I had great fun mixing through a Finalizer several times, thinking how good it sounded, until I got these mixes in to the mastering room. Right before my ears, what I thought was exciting and vibrant was more soggy *within* the mix. The highs and lows were good, but it wasn't up to the song's potential. Once again, I was reminded that another gadget often does *not* take the place of solid basic music-based engineering.

Even riding faders is a very correct form of gain control, and with your ears as the guide, it's a very musical form too.

>What type of EQ & comp. for vocals, guitars, bass and drums?

There just isn't a formula, because every musical element is unique and deserves the listening treatment. Eq'ing is a another article in itself. For now, as far as compression, I like 4:1 for vocals and bass, maybe 5:1 for guitars, and generally I don't compress drums unless I'm going for an effect, or it's just needed in the mix. (I do like gating toms slightly.) If the drummer isn't consistent with the volume of his/her playing, I attempt to iron that out at the tracking session, not the mixdown. Sampling and replacing drum notes is an option, but ultimately, it's more of a win for everybody if the player (the source) is held to a higher standard.

As far as getting a professional sound, there is just a learning curve, and every engineer goes through it. I can remember hearing records thinking, "The high end sounds so darn much better than what I'm doing!" Then I'd work and work on the high end, and think, "That record has much better bottom than mine does!" Then I'd work and work on the low end, and then I'd think, "Why can't I get the mids to sound like that record?" And the list goes on. Striving for warmth, clarity, smoothness, width, apparent loudness, mono compatibility, etc... it's just a process. Experience is the only teacher that is one-on-one with you at every moment of your career, and the frustration that goes with it is a valuable component of this process, because it motivates you to *ask* the questions and seek the answers.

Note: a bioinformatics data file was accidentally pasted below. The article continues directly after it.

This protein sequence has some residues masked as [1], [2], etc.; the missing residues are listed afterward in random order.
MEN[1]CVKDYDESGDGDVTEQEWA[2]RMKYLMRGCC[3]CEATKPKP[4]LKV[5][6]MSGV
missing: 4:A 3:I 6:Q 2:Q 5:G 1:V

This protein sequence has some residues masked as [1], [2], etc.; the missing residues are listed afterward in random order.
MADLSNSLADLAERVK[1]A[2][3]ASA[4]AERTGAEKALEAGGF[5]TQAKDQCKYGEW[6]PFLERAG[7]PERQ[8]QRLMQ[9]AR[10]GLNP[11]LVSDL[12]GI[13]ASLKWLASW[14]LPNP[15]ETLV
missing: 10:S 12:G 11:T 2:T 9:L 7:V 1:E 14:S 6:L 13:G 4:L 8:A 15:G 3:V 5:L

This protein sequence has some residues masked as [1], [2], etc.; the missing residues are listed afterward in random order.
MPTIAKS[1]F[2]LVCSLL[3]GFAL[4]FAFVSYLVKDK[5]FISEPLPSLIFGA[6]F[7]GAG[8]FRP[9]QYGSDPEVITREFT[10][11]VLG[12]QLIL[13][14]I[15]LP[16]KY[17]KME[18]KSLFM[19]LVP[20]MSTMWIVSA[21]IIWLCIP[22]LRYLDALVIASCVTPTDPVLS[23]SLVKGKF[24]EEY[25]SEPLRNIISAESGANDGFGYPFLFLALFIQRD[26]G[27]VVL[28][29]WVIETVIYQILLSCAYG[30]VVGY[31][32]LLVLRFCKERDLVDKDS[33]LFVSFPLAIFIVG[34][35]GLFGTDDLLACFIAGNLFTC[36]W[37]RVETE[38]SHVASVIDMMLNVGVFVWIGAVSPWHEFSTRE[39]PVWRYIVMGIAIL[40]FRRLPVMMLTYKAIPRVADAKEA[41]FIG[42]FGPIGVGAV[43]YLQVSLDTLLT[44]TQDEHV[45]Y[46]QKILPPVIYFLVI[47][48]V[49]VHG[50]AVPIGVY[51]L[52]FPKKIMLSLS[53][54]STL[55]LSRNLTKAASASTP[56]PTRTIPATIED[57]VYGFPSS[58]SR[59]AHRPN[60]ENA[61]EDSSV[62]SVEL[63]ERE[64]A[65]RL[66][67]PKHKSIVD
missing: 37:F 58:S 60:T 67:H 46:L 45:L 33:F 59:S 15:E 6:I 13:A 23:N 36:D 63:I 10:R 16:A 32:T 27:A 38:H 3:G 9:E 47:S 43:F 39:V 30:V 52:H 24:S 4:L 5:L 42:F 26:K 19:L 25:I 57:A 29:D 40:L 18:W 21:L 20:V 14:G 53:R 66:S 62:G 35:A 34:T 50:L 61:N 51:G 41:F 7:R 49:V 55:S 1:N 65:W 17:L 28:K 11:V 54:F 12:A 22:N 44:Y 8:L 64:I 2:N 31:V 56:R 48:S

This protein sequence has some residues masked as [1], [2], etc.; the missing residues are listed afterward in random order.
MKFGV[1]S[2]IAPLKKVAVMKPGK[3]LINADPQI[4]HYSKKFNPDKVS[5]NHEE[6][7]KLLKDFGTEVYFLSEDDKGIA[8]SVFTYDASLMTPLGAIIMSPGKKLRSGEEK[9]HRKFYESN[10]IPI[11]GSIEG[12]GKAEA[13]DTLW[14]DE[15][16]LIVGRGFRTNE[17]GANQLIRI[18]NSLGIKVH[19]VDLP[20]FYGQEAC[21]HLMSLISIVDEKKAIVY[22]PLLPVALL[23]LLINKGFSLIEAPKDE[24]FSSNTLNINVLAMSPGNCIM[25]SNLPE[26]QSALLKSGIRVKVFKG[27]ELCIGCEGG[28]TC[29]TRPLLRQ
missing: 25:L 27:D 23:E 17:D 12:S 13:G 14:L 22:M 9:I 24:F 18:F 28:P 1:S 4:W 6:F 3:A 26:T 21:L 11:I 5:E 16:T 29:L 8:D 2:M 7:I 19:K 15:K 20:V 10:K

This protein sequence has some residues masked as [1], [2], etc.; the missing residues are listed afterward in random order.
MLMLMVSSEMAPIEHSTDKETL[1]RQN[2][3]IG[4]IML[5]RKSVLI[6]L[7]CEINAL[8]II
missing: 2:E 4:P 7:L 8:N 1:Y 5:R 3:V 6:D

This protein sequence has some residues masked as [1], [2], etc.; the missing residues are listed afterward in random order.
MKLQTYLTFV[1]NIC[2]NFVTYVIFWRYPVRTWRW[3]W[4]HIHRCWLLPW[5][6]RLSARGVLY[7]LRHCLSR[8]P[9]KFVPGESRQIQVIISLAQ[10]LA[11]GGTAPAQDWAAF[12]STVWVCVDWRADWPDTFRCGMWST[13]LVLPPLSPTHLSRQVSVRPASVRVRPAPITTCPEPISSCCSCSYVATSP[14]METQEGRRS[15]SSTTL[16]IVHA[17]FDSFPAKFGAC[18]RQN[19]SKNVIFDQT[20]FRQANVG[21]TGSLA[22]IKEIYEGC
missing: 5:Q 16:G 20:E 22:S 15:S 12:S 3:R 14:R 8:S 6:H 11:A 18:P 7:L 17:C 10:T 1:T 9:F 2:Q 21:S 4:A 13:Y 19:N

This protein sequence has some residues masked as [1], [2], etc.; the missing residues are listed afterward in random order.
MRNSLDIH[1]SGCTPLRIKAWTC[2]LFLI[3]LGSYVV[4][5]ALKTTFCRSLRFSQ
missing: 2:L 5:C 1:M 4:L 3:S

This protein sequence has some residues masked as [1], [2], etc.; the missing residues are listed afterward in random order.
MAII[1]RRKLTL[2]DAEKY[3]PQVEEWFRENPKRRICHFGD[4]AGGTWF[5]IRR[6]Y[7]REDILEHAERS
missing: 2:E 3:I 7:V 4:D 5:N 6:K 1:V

Guideline: Generally, one answer comes up again and again. "Less is more." Tweak as much as you can at the source, then progressively less as you go up the next layer up the chain, and so forth. Therefore, doing nothing at the stereo mix buss is right in line with this idea. And...remember Rule #1 - there are no rules. Be as unique as you want to be - don't rivet yourself into any one idea if another one will work better. Sometimes mistakes even lead to cooler ideas. We all experience the mistakes and frustration, so don't be hard on yourself at these times. Just acknowledge your feelings, let them go, and enjoy the ride along the way.

John Vestman is a veteran mastering engineer with over 26 years in the industry. His credits include: Hole (Courtney Love), Juice Newton, Ambrosia, Andre Crouch, The Wynans, Great White, Candyman, Billy Davis Jr./Marilyn McCoo and more. John Vestman Mastering is located in Orange County, California, and his web site offers over 40 pages of information about successful studio recording techniques and sound philosophy.

Back to articles index

Copyright © 2001 Galaris LLC. All rights reserved.